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Distillations: Drinking Alone, Together at Tonight Soju Bar 

Wednesday, Jan 22 2014
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I came to Tonight Soju Bar because I don't know a damn thing about soju. Or much about Korea. You can learn a lot about another culture by what it drinks recreationally. But that doesn't mean you will.

Despite having the word "bar" in its name, Tonight Soju is a restaurant pretending to be a bar. The curse of my existence. Only one page of the four-page menu is devoted to drinks. The bar itself is a tiny thing in the back of the room, where no one sits. Instead, the space is reserved for restaurant-style seating. Worse from the point of view of a solitary drinker: The tables are often divided from each other by fabric, so it's difficult to interact with your neighbors. I was on my own.

Tonight Soju is a restaurant for people who like soju, not for people who want to learn about it. There aren't a variety of sojus there to choose from — you can't have a flight or sample different bottles. As the very nice waitress went out of her way to explain to me, all the soju is made on premises in specifically sized batches, and so you buy it by the batch. It generally comes in metal tea kettles, and a kettle of soju contains about 10 shots. A soju/fruit juice mix (pineapple, peach, raspberry ...) generally contains about 15 shots. The house specialty is soju served in a small watermelon: twice the servings, and if you manage to finish them all your refill is half-off.

Again, it's a terrible system for a lone drinker — but it's not designed for lone drinkers. The assumption is that people will come in groups and drink together.

The assumption wasn't wrong; I was just out of place. Everybody else there was part of a group, and they all seemed to be celebrating, clinking glasses, taking pictures. "He's Mr. Dildo!" shouted a man at the table to my right. "Take a picture with the dildo!" I looked over, but saw nothing held other than their glasses, and a picture was snapped of a perfectly ordinary toast.

The table to my left was using an iPad to play a drinking game — a whole new frontier that I had never considered. Finally, a reason to get one. Unless the game is available on my phone.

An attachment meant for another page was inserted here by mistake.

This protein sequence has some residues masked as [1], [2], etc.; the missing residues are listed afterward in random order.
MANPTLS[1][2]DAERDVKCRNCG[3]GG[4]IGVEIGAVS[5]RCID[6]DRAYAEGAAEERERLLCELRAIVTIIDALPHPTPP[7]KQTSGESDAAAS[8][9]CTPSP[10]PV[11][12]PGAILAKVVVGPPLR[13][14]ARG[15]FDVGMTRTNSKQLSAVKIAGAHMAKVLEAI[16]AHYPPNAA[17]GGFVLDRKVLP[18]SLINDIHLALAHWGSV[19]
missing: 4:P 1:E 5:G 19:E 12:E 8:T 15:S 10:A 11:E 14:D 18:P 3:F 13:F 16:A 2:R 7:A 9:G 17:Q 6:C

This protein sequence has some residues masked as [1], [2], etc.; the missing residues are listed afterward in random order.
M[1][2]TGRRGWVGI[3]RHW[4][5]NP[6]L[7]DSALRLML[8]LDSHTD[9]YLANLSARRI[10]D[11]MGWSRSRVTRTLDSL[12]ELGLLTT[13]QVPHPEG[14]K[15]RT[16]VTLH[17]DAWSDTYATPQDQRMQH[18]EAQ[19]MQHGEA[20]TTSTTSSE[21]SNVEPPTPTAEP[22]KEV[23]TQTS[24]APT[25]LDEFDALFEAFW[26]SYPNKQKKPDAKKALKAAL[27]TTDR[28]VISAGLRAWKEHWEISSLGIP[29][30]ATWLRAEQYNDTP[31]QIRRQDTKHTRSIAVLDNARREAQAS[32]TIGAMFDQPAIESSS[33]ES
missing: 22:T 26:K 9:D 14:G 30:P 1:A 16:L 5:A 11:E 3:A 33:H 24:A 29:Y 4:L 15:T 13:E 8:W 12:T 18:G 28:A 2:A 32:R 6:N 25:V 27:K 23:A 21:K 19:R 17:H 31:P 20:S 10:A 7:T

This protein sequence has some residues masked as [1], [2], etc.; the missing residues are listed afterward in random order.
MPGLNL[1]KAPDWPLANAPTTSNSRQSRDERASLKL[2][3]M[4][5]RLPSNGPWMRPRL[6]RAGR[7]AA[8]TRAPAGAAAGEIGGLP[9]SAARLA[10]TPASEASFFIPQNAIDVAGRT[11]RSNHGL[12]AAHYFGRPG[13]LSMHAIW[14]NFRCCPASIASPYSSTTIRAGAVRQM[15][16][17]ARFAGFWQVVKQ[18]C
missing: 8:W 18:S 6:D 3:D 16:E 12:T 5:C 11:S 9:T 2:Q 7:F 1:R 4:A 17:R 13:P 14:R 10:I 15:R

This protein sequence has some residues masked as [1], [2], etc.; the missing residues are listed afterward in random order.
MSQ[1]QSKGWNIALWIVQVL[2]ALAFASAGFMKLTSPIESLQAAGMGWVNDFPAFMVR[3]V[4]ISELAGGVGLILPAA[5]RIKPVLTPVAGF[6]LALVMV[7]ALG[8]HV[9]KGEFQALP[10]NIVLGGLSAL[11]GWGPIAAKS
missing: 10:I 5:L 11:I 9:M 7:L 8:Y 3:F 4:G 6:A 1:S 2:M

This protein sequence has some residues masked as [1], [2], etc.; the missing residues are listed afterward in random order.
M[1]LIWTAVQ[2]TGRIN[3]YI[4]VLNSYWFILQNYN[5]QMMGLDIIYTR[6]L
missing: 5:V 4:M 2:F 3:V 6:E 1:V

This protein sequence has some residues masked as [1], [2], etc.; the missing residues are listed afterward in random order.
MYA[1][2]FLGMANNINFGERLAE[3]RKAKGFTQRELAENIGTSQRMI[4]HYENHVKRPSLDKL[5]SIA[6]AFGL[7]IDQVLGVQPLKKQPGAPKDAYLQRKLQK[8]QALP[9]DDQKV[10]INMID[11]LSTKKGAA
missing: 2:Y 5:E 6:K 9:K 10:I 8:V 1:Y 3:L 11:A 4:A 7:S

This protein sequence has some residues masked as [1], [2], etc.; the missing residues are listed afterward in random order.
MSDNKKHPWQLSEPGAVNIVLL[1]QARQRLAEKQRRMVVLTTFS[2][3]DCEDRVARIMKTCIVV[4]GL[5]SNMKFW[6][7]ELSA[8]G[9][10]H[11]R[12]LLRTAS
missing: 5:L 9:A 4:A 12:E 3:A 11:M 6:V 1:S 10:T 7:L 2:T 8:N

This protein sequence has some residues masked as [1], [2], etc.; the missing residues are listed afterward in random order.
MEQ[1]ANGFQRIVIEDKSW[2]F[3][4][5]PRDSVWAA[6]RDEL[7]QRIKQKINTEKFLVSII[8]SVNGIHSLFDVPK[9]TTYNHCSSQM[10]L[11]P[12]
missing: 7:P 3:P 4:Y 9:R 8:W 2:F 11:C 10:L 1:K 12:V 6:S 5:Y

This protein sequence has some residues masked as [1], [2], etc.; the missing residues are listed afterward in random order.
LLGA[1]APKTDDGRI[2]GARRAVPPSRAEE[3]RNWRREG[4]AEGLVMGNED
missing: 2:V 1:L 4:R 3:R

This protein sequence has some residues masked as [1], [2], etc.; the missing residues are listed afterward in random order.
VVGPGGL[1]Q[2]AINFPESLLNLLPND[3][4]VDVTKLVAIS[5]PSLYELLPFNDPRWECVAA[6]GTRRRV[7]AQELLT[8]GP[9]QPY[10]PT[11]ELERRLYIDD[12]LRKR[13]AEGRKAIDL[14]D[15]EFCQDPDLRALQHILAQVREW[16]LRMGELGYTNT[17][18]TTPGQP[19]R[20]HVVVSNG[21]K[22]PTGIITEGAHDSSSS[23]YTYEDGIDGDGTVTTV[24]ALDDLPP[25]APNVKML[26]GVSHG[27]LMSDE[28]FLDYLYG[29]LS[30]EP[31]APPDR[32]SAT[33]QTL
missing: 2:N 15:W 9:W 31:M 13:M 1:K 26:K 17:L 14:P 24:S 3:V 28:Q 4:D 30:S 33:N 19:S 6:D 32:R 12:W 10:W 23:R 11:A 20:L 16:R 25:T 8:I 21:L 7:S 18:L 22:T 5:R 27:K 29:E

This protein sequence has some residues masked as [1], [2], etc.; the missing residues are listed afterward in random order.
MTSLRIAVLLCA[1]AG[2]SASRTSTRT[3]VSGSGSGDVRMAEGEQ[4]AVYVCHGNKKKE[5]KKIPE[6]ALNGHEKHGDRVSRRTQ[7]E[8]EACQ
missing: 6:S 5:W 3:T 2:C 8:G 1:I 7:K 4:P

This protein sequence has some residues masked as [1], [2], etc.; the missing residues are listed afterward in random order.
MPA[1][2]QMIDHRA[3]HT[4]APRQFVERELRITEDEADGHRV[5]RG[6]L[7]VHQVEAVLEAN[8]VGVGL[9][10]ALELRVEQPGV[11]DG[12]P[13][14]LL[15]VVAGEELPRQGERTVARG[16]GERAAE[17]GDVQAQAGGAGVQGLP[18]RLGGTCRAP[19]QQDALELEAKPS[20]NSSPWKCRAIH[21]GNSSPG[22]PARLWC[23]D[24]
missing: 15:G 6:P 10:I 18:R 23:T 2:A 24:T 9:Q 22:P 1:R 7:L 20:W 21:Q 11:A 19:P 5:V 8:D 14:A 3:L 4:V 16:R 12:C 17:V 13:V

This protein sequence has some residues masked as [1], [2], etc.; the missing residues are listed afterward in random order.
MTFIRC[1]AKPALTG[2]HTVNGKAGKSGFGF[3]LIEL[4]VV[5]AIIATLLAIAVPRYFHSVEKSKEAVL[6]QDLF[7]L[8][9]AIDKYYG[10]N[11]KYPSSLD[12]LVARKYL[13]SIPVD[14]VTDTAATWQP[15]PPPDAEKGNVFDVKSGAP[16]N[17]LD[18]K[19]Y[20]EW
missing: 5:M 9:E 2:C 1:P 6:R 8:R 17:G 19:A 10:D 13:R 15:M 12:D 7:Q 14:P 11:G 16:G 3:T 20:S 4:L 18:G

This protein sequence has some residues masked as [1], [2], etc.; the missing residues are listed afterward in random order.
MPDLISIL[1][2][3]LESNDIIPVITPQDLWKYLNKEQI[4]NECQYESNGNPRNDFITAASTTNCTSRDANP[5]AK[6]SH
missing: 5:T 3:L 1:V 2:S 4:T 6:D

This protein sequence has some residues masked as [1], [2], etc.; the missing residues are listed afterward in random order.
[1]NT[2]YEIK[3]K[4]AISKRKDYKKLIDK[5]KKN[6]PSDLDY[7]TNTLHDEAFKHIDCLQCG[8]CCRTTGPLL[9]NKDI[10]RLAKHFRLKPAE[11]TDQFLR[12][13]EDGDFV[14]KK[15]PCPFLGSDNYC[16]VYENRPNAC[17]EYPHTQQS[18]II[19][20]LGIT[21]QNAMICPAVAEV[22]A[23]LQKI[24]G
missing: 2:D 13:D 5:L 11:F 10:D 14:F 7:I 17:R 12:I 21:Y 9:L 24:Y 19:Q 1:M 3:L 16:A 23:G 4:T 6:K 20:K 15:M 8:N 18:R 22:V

Americans generally think of bars as catering to lone drop-ins off the street, wearing trench coats, with stories to tell, but WASP culture is highly unusual in its emphasis on personal privacy and distance. In India I kept running into locals who were deeply worried about the way I'd sit by myself. In Cuba I was invited to the homes of locals who were concerned that I didn't have a group. In Russia, in Colombia ... to varying degrees, my assertion that I just wanted to sit alone and nurse a drink until I was ready to talk to people was rejected as unhealthy in all of these places.

They're not wrong. But in America, where we are so often alone, how are we going to go drink with people if bars don't connect us with other solitary folk?

The soju tasted strongly of alcohol, but has about half the ABV of vodka — so I drank a lot of it. The chicken wings were delicious, and the spicy garlic ribs first burned my tongue literally, then figuratively. Altogether it was a good combination. Worth sharing.

The table to my right disintegrated into a vicious, if funny, argument over how to pay the check. "Mr. Dildo" appeared to have left early. The table to my left also began arguing: The drinking game demanded that two of them change shirts, but it was a girl and a guy and she didn't want to. I smirked: The last time I demanded that a girl and a guy change tops at a bar, they did it without a moment's pause.

That was in Colorado, if you're wondering. At a very different bar, on a night after which — if memory serves — every couple present soon broke up. I met a woman who claimed to be some kind of doomed psychic, and she gave me a very important message while insisting that I would never remember it, or her name. She was absolutely right. I have no idea.

That was a party where strangers mingled freely across boundaries. Tonight Soju will probably never see its like: From its architecture to its menu, it's all about delineating who is and isn't in a group, and then getting raucous with your own. But I'd certainly go back, if I had a small crowd and wanted to get a little noisy with booze out of a watermelon.

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Benjamin Wachs

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